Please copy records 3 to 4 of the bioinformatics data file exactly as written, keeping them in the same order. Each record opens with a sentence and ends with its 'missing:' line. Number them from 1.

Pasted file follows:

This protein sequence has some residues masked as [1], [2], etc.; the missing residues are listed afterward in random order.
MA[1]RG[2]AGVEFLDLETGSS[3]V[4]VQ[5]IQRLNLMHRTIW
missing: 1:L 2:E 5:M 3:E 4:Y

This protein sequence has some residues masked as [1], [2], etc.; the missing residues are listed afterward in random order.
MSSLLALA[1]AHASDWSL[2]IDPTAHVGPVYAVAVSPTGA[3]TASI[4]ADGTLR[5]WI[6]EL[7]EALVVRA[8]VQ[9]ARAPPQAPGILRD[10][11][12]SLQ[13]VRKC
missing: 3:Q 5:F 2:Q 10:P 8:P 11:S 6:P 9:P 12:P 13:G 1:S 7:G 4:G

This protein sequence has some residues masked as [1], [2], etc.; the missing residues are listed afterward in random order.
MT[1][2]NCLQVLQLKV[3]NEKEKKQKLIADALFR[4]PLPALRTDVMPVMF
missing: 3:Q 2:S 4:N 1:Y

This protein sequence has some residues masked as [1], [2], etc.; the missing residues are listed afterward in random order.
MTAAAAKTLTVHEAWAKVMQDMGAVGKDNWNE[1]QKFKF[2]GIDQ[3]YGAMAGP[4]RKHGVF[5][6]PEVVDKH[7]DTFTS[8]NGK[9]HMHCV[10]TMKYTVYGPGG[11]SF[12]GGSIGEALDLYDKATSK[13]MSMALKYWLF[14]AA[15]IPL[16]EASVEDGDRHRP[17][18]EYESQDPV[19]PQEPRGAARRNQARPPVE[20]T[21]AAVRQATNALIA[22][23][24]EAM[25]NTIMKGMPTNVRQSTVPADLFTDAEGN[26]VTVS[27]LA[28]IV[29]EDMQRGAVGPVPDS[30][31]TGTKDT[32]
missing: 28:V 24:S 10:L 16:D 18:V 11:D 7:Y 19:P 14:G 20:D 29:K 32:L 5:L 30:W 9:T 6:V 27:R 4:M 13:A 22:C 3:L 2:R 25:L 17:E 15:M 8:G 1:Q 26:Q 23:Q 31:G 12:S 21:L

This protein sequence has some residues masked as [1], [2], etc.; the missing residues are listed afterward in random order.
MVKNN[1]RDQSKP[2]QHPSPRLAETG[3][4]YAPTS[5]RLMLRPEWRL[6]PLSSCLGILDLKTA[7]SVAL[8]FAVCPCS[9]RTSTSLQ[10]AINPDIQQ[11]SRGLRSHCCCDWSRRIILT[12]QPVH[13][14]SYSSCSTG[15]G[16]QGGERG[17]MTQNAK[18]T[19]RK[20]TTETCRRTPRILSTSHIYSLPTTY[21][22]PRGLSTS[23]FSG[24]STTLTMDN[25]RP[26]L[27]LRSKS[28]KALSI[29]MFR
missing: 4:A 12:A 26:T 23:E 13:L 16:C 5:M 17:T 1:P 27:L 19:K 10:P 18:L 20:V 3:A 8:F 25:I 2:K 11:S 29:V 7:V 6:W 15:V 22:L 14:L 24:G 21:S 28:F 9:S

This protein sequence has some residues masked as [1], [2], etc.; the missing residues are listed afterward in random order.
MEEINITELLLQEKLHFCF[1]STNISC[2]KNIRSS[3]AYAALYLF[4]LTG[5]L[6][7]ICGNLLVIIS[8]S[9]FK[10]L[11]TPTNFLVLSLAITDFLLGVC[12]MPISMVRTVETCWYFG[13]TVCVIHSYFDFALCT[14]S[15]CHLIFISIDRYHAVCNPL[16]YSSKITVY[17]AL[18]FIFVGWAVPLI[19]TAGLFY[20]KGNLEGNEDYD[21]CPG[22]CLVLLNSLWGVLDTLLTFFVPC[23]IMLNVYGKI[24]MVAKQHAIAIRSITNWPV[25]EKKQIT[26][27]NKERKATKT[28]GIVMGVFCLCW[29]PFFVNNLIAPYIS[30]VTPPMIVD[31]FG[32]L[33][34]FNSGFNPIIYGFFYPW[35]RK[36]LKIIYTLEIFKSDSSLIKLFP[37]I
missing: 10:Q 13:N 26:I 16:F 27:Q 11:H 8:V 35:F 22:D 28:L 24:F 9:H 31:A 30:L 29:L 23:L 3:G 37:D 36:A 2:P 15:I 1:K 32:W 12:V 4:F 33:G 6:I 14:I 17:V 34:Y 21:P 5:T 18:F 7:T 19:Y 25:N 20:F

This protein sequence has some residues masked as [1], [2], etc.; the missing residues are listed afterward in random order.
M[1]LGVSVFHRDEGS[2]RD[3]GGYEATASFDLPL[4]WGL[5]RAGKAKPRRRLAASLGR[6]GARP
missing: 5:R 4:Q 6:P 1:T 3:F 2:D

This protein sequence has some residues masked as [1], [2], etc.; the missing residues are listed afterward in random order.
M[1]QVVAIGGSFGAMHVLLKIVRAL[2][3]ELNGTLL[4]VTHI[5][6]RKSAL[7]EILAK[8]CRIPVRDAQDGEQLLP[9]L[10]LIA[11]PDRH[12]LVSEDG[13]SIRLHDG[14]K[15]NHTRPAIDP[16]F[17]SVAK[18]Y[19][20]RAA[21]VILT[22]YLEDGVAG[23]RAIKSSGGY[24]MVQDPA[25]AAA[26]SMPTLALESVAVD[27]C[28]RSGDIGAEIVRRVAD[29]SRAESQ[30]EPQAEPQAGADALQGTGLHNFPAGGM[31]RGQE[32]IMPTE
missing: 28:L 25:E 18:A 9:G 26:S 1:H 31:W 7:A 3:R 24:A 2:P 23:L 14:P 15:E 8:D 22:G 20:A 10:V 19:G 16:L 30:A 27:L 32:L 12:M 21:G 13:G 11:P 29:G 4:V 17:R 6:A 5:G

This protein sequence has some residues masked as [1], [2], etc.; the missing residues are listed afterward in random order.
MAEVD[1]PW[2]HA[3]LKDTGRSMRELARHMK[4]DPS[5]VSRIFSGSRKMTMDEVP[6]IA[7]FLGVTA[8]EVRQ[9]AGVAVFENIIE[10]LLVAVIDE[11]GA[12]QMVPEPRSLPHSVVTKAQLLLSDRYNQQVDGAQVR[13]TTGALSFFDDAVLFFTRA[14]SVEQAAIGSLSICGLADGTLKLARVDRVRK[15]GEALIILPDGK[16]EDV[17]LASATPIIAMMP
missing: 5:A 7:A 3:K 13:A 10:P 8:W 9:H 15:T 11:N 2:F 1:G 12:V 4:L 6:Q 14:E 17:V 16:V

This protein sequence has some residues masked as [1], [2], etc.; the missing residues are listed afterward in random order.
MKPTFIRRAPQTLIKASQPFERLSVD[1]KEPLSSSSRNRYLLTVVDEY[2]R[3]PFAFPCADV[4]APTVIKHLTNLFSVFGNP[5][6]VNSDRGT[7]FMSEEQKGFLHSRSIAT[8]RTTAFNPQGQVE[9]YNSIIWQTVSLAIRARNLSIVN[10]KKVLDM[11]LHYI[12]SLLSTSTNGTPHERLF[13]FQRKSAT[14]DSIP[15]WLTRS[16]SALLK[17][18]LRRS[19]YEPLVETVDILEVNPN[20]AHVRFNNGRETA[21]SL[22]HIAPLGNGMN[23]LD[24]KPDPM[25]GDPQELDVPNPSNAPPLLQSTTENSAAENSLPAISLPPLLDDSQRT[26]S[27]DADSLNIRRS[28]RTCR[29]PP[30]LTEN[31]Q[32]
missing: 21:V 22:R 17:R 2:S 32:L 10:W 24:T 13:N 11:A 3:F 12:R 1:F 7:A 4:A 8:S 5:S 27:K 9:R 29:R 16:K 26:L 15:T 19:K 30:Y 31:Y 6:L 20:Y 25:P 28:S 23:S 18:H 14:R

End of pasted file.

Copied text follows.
This protein sequence has some residues masked as [1], [2], etc.; the missing residues are listed afterward in random order.
MT[1][2]NCLQVLQLKV[3]NEKEKKQKLIADALFR[4]PLPALRTDVMPVMF
missing: 3:Q 2:S 4:N 1:Y

This protein sequence has some residues masked as [1], [2], etc.; the missing residues are listed afterward in random order.
MTAAAAKTLTVHEAWAKVMQDMGAVGKDNWNE[1]QKFKF[2]GIDQ[3]YGAMAGP[4]RKHGVF[5][6]PEVVDKH[7]DTFTS[8]NGK[9]HMHCV[10]TMKYTVYGPGG[11]SF[12]GGSIGEALDLYDKATSK[13]MSMALKYWLF[14]AA[15]IPL[16]EASVEDGDRHRP[17][18]EYESQDPV[19]PQEPRGAARRNQARPPVE[20]T[21]AAVRQATNALIA[22][23][24]EAM[25]NTIMKGMPTNVRQSTVPADLFTDAEGN[26]VTVS[27]LA[28]IV[29]EDMQRGAVGPVPDS[30][31]TGTKDT[32]
missing: 28:V 24:S 10:L 16:D 18:V 11:D 7:Y 19:P 14:G 20:D 29:K 32:L 5:L 30:W 9:T 6:V 27:R 4:M 13:A 22:C 3:L 2:R 25:L 17:E 15:M 8:G 1:Q 26:Q 23:Q 31:G 12:S 21:L